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Rx Increases: The Price is Wrong?

By Clive Riddle, April 17, 2009

If there was a pharmaceutical version of the CBS game show The Price Is Right, you might not fare well after you were told to “come on down.” Your guesses might not hit the mark given the recent round of increases throughout the prescription drug industry.

The Wall Street Journal this week ran a story by Barbara Martinez and Avery Johnson, “Drug Makers, Hospitals Raise Prices,” in which they noted “the prices of a dozen top-selling drugs increased by double digits in the first quarter from a year earlier” illustrated by the following increases using Credit Suisse data:

  • Bristol-Myers Squibb Sprycel (Luekemia) up 32.7%,
  • Pfizer Sutent (Kidney Cancer) up 14.3%.
  • Pfizer Viagra (Erectile-dysfunction) up 20.7%
  • Eli Lilly Cialis (Erectile-dysfunction) up 14.2%.
  • Eli Lilly Strattera (ADHD) up 15.6%

Credit Suisse data by pharmaceutical company included:

  • Johnson & Johnson averaged 10.0% increases
  • Pfizer averaged 9.9% increases
  • Eli Lilly averaged 7.9% increases

The Journal cites Express Scripts claims experience of 10 – 15% price increases on brand products over the past year, and quotes Credit Suisse's Catherine Arnold: “I don't think I have ever seen anything quite like this," as she attributes the increases to positioning higher prices before the government starts demanding greater discounts.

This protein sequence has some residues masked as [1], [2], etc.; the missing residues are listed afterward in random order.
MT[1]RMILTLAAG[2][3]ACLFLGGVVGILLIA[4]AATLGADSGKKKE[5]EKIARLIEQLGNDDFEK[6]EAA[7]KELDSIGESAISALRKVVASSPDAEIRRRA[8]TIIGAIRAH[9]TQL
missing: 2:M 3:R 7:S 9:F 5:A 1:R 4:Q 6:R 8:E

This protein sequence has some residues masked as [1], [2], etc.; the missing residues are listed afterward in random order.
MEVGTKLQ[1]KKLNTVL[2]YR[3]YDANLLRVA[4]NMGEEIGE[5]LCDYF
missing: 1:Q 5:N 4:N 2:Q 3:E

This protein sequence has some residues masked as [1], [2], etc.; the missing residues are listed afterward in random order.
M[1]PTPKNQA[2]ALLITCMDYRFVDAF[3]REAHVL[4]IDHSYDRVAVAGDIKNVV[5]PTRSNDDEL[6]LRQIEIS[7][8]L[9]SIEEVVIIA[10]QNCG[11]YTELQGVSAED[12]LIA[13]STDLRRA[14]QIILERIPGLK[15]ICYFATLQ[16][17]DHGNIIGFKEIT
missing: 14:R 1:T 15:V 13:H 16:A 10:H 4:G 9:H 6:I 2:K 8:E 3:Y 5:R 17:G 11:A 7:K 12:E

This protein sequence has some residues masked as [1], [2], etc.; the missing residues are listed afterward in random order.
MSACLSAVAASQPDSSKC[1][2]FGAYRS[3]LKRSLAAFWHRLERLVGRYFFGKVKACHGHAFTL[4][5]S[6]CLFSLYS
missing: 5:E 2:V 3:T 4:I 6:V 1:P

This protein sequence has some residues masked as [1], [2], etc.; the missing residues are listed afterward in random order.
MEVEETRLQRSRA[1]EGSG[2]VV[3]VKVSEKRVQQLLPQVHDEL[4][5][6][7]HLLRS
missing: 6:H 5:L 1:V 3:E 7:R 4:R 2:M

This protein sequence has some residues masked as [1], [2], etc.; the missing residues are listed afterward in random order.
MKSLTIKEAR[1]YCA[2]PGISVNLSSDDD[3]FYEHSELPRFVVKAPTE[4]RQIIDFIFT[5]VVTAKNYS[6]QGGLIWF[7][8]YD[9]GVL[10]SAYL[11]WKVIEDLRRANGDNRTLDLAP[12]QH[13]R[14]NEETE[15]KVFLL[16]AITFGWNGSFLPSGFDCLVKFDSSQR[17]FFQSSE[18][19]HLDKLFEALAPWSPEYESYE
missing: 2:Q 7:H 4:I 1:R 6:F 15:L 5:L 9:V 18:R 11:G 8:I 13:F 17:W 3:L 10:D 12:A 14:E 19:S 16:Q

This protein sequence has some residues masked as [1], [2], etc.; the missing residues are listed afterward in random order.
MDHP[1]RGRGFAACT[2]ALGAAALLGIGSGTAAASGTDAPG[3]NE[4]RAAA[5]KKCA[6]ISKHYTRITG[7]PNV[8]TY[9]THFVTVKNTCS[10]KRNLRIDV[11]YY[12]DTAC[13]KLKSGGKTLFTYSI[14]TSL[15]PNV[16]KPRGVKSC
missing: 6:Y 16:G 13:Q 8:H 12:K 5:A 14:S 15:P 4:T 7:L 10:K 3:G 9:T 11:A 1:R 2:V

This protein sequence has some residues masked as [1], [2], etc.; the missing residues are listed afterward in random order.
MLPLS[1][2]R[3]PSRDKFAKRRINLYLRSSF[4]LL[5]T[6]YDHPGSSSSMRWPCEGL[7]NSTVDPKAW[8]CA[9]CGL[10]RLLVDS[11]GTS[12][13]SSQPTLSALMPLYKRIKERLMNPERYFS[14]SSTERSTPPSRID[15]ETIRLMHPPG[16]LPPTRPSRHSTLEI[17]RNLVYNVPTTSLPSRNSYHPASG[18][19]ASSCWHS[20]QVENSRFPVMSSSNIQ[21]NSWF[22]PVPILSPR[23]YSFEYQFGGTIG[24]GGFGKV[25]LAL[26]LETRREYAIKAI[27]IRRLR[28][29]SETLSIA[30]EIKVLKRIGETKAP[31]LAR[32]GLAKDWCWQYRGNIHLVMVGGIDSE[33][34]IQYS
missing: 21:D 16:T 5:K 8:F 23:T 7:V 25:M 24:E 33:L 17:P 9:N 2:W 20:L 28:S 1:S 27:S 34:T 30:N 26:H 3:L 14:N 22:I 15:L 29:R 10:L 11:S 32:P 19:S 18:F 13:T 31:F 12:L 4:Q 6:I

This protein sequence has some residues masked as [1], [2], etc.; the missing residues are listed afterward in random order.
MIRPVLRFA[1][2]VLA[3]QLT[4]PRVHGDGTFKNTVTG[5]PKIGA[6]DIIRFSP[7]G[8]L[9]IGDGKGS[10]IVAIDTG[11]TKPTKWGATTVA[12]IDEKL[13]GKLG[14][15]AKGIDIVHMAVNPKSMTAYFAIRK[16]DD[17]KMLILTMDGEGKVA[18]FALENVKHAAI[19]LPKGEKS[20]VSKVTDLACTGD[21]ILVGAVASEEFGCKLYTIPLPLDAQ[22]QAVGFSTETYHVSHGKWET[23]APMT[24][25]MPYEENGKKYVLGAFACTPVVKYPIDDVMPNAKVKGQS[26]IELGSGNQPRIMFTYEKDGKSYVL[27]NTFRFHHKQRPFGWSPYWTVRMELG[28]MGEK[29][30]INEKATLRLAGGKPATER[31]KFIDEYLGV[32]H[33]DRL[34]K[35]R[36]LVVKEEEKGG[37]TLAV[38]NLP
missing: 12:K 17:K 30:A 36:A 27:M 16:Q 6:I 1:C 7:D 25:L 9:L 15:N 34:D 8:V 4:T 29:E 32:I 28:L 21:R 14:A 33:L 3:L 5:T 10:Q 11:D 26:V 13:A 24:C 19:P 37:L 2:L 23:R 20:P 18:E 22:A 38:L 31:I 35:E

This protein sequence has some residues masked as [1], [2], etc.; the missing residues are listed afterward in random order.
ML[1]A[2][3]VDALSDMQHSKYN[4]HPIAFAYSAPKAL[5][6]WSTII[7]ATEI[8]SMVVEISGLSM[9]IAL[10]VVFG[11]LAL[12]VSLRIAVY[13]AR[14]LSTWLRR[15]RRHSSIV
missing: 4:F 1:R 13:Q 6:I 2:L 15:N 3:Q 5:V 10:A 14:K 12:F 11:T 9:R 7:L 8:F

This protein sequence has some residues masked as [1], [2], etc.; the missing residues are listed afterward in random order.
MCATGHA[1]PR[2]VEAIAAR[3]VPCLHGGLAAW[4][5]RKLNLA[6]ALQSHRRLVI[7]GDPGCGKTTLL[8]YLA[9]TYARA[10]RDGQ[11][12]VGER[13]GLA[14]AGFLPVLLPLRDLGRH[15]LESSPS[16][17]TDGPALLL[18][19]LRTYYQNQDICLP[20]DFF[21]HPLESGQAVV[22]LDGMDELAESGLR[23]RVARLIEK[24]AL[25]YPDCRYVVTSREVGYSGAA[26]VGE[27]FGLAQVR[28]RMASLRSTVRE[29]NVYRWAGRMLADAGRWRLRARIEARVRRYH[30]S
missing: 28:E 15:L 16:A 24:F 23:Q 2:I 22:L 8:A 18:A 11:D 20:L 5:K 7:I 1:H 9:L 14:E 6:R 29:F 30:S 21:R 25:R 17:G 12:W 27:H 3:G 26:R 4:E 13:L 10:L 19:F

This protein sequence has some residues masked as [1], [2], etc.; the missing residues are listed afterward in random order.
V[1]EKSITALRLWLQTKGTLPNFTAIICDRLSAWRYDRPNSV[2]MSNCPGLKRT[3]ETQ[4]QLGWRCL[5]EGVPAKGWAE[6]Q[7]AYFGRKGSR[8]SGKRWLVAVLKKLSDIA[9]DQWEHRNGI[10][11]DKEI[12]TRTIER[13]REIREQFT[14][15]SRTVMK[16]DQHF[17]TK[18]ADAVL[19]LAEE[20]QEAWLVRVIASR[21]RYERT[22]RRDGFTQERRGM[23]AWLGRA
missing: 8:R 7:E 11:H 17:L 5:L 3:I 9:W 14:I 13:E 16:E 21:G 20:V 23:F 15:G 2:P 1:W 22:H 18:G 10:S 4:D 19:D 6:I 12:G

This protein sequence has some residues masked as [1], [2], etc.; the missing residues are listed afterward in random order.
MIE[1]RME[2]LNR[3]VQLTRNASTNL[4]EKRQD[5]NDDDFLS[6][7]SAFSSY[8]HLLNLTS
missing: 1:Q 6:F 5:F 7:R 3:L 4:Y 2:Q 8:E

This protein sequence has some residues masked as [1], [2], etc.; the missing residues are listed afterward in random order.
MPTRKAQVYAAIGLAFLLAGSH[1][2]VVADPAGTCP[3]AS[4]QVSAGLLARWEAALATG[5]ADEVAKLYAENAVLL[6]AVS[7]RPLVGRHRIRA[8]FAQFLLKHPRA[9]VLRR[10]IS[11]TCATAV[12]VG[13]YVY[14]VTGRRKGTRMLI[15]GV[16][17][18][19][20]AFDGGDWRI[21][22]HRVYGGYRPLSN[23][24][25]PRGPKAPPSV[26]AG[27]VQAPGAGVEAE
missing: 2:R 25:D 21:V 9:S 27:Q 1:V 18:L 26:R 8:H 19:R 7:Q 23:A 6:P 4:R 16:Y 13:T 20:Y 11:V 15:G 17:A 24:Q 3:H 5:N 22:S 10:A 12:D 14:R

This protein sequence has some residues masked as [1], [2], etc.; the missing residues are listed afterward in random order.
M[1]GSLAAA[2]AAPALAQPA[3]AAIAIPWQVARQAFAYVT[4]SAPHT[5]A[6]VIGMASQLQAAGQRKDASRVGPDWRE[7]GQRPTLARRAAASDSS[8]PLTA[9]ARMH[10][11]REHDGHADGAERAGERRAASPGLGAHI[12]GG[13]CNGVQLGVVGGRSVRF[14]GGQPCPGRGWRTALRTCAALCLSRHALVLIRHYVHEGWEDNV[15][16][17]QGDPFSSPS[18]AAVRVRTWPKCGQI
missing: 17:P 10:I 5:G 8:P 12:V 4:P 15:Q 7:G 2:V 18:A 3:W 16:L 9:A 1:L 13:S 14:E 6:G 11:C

Also this week, AARP released their annual “Rx Watchdog Report”, a 71 page study on Trends in Manufacturer Prices of Prescription Drugs Used by Medicare Beneficiaries. They found these prices increased 8.7% during the past year, while increases during the past six years ranged between 5.3% and 7.4%. Prices increased for all but 7 of the 219 brand name drugs included in the study.

Meanwhile, AARP found that prices for the 185 generic drugs most widely used by Medicare beneficiaries fell 10.6% on average, during the past year. Maybe “The Price Is Right” needs to start featuring generic products.

Reader Comments (1)

Price-Price- Price- As noted the spiral is upward. Unfortunately, as with all other things in life these are going up also. The pharma industry has a business model that unfortunately needs significant changes to remain viable. As with all economics, the buyer and seller both need satisfaction for a continued relationship. With today’s pricing for new drugs, the relationship between buyer and seller is troubled. Although pharma may attempt to justify the prices, there remains a fundamental change that needs to take place or the market will move to seek value by other means. The confidence in pharma has been degraded with multiple instances of indiscretions from studies to pricing scandals continue. Trust being lost is a serious issue to be regained by pharma. Factually, the utilization of step edits, tier structures, co-pay levels and exclusionary formularies would not have to exist if it were not for the irrational pricing shown by many pharma manufactures. Managed care would not have developed if the model of healthcare did not take on a demand crushing pricing stand several years ago. The rule of unintended consequences remains as does cause and effect.

April 25, 2009 | Unregistered CommenterTom Kaye

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